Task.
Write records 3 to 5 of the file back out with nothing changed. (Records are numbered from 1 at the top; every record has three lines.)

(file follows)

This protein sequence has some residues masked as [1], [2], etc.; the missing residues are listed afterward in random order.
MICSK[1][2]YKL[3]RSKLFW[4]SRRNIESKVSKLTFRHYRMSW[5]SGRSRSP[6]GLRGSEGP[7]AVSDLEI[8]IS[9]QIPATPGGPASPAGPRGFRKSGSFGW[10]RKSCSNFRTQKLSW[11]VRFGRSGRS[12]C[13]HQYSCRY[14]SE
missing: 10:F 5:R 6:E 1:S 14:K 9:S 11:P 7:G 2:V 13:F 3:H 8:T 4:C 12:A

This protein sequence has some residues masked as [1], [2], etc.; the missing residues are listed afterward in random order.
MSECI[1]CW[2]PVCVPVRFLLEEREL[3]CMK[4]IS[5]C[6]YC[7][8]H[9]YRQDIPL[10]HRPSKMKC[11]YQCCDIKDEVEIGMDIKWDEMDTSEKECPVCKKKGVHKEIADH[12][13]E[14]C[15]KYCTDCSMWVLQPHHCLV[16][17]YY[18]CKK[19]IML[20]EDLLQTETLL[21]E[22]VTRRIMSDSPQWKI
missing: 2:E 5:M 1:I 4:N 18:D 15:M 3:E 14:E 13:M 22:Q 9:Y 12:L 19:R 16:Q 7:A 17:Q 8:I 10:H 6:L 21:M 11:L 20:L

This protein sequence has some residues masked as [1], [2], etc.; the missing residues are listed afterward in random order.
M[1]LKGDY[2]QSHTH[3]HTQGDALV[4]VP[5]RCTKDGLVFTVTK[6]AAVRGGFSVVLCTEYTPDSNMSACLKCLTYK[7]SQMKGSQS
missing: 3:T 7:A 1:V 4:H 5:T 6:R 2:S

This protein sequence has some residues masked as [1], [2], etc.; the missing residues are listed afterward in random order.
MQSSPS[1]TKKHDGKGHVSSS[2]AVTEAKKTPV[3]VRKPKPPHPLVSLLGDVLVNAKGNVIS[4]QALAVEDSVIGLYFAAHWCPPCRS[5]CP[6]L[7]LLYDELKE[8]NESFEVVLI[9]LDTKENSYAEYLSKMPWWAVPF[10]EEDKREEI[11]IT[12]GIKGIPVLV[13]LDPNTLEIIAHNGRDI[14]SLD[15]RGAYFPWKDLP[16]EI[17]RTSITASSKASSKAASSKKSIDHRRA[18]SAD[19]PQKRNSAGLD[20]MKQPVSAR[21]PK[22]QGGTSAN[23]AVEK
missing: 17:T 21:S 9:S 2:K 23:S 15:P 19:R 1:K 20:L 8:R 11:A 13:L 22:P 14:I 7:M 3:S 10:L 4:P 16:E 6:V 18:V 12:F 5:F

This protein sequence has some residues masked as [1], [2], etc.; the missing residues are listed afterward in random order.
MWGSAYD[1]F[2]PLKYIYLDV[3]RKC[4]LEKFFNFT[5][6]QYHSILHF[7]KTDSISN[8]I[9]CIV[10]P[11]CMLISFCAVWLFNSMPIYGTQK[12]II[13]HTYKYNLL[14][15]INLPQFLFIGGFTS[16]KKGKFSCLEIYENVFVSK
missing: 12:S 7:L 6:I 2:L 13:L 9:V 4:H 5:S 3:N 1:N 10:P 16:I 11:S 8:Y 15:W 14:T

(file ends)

This protein sequence has some residues masked as [1], [2], etc.; the missing residues are listed afterward in random order.
M[1]LKGDY[2]QSHTH[3]HTQGDALV[4]VP[5]RCTKDGLVFTVTK[6]AAVRGGFSVVLCTEYTPDSNMSACLKCLTYK[7]SQMKGSQS
missing: 3:T 7:A 1:V 4:H 5:T 6:R 2:S

This protein sequence has some residues masked as [1], [2], etc.; the missing residues are listed afterward in random order.
MQSSPS[1]TKKHDGKGHVSSS[2]AVTEAKKTPV[3]VRKPKPPHPLVSLLGDVLVNAKGNVIS[4]QALAVEDSVIGLYFAAHWCPPCRS[5]CP[6]L[7]LLYDELKE[8]NESFEVVLI[9]LDTKENSYAEYLSKMPWWAVPF[10]EEDKREEI[11]IT[12]GIKGIPVLV[13]LDPNTLEIIAHNGRDI[14]SLD[15]RGAYFPWKDLP[16]EI[17]RTSITASSKASSKAASSKKSIDHRRA[18]SAD[19]PQKRNSAGLD[20]MKQPVSAR[21]PK[22]QGGTSAN[23]AVEK
missing: 17:T 21:S 9:S 2:K 23:S 15:P 19:R 1:K 20:L 8:R 11:A 13:L 22:P 14:I 7:M 3:S 10:L 4:P 16:E 6:V 18:V 12:F 5:F

This protein sequence has some residues masked as [1], [2], etc.; the missing residues are listed afterward in random order.
MWGSAYD[1]F[2]PLKYIYLDV[3]RKC[4]LEKFFNFT[5][6]QYHSILHF[7]KTDSISN[8]I[9]CIV[10]P[11]CMLISFCAVWLFNSMPIYGTQK[12]II[13]HTYKYNLL[14][15]INLPQFLFIGGFTS[16]KKGKFSCLEIYENVFVSK
missing: 12:S 7:L 6:I 2:L 13:L 9:V 4:H 5:S 3:N 1:N 10:P 16:I 11:S 8:Y 15:W 14:T